hair doens't grow past a certain length
I've been natural for over 10 years now and I think I have a pretty good handle on my hair...until a certain point. I recently cut it off to about an inch again, which I do almost every 2 to 3 years because I reach a certain length and it just seems to stop growing. Also, the texture in the back and sides is different from that on the top of my head so the hair up top always looks longer (looser curl) than that on the back and end (tighter curl). So when it gets to about 6 inches in front, I think it starts to look bad and always end up cutting it off since it isn't getting past that length. Any advice on what could be causing the growth slow down and what to do about it? Much appreciated.
BY: Oshoveli ( 4c ) | 8.21.14
Best answer chosen by asker
My hair always looks the same length for the longest time until *poof* one day it actually looks like it's grown several inches. Try giving it a little longer before you cut it off. If still no growth, it sounds like you have reached your terminal length. Terminal length is genetically determined, and you cannot force your hair to grow past it. As far as your different textures, getting a dry haircut (devacut) significantly helps with shaping multi-pattern hair to look even.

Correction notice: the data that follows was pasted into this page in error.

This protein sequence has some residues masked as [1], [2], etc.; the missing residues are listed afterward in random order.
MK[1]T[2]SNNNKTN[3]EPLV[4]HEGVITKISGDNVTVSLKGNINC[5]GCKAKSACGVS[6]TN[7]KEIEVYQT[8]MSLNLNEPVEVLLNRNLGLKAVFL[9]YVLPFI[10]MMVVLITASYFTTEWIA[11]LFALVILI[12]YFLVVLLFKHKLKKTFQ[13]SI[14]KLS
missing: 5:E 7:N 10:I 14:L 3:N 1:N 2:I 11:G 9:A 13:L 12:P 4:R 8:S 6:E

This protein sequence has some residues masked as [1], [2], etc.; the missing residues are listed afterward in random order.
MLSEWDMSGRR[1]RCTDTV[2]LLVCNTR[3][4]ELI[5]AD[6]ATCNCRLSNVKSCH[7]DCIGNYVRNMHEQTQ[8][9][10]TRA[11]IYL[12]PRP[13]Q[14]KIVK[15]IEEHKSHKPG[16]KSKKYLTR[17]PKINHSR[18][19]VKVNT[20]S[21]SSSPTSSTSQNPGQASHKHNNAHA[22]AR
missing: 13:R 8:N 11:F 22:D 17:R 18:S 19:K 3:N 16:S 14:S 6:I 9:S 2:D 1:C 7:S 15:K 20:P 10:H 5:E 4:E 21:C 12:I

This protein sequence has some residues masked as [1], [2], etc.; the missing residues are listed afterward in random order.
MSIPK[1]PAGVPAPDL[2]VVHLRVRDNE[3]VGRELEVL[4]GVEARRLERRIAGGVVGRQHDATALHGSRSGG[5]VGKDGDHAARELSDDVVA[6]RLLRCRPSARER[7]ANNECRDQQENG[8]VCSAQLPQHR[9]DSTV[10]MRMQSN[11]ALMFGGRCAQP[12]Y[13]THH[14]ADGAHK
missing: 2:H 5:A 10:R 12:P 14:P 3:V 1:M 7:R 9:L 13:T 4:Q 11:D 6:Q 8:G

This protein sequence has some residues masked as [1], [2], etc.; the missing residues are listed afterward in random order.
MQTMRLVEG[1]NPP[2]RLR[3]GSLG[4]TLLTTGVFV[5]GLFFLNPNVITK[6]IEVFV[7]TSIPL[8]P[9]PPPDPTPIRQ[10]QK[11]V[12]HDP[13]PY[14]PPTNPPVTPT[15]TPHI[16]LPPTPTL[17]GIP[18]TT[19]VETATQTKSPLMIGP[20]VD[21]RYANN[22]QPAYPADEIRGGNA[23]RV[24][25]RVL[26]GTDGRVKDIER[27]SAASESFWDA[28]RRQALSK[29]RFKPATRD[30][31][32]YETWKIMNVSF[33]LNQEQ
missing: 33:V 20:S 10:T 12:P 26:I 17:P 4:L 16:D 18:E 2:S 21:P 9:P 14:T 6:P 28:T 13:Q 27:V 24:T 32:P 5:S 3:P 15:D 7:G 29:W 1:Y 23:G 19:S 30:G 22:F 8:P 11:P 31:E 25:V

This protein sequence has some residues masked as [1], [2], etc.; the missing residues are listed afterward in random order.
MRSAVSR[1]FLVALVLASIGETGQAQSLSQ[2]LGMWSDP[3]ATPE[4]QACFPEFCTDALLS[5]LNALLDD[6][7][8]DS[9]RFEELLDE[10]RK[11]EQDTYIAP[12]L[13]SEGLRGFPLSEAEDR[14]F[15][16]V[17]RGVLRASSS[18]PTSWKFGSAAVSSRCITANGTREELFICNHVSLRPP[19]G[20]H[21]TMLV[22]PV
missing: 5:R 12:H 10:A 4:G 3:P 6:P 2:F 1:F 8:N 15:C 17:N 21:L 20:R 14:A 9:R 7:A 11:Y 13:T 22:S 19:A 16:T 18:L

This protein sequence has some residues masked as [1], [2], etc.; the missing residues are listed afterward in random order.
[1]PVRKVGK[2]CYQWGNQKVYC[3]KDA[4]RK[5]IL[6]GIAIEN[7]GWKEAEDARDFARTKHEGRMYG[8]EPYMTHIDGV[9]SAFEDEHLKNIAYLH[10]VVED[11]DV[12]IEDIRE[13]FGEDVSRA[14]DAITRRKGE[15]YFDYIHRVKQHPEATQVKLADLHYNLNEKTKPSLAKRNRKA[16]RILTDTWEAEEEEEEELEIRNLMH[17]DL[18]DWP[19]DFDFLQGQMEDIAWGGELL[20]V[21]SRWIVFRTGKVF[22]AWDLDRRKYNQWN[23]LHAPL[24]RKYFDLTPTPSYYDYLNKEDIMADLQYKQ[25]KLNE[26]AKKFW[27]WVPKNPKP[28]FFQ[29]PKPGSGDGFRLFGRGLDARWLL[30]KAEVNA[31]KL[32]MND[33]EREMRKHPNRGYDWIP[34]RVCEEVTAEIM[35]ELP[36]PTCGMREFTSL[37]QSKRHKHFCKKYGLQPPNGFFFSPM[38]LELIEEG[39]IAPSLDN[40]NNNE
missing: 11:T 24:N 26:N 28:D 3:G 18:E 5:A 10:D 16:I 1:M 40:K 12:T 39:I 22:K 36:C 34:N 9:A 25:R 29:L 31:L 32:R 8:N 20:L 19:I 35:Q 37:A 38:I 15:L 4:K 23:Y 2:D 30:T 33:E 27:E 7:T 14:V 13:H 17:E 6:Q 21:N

BY: JessiiLeighh ( 3a ) | 8.22.14
Here is what I think might be the what's going on: I have read that our hair goes through different stages of growth and "rest" and shedding. Most of our hair is in the growing phase at any given time. This phase is said to last anywhere from 2-7 years and would determine the maximum length your hair grows. It sounds like your hair's growth phase might be 2-3 years.
Another option, though possibly less likely, is that you have always cut it before it has a chance to get past a certain length. That awkward stage you are referring to can seem a lot longer when you are just waiting for it to be over, and if your hair grows slower than the average approx. 1/2 in per month (it's an average not a fact for everyone) it may not seem like it's growing.
Either way, if you haven't already been doing so, you could stimulate hair growth with daily scalp massages for one week each month or just weekly massages (massage deeply, you should feel your scalp moving), eating a protein and nutrient rich diet to feed your hair (nuts, beans, dark leafy greens, fish, meat...fruits and veggies, brown rice, quinoa and whole grains...you know the drill) and drinking lots of water every day. You may find your hair thrives more under such ideal conditions.
These are all just my guesses, but I hope something in there was helpful!
BY: Prispicacity ( 4c ) | 8.22.14
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